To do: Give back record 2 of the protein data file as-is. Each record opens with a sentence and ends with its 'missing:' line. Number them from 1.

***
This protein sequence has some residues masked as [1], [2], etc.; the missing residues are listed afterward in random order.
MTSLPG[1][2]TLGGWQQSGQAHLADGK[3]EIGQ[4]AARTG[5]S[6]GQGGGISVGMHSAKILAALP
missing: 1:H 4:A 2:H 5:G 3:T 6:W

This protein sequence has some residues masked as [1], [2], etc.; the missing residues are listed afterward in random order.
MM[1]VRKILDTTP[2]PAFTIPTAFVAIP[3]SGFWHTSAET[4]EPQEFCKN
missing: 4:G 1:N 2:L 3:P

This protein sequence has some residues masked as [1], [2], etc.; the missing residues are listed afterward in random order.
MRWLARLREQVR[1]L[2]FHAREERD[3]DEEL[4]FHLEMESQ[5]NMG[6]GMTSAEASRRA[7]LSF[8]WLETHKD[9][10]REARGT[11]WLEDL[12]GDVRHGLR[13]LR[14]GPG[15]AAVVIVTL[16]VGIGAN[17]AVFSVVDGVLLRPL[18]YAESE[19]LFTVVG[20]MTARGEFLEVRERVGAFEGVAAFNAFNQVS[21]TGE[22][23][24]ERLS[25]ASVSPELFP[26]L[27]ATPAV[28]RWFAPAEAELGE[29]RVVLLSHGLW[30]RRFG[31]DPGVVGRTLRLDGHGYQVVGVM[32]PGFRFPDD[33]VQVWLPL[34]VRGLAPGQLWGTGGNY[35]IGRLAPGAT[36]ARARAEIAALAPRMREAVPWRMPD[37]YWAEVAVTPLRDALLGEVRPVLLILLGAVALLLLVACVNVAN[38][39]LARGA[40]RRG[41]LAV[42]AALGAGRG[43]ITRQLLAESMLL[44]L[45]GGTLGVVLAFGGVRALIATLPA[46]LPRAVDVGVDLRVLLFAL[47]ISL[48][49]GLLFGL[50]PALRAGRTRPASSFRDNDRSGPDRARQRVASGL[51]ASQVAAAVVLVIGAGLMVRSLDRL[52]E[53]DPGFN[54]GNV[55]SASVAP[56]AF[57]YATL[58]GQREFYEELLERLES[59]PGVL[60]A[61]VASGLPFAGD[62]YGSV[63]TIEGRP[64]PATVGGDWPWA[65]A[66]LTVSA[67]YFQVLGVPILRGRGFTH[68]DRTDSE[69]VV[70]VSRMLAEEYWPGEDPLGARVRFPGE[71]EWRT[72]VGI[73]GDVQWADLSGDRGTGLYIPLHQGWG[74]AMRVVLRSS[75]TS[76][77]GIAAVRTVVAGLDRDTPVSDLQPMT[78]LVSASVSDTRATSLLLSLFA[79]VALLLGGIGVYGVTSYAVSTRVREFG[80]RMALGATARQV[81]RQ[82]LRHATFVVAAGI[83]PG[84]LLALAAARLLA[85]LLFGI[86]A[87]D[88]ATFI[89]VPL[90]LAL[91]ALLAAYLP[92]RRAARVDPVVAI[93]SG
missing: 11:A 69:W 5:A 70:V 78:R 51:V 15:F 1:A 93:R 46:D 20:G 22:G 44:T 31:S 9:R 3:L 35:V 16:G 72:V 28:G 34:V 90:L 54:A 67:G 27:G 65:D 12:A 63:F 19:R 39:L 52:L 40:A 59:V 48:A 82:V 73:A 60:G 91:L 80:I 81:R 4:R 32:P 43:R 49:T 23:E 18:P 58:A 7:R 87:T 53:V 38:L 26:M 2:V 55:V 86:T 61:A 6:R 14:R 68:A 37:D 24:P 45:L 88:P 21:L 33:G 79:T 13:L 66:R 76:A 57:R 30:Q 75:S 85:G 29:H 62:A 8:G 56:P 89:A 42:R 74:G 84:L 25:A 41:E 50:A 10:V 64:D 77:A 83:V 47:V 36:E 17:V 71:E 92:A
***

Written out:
This protein sequence has some residues masked as [1], [2], etc.; the missing residues are listed afterward in random order.
MM[1]VRKILDTTP[2]PAFTIPTAFVAIP[3]SGFWHTSAET[4]EPQEFCKN
missing: 4:G 1:N 2:L 3:P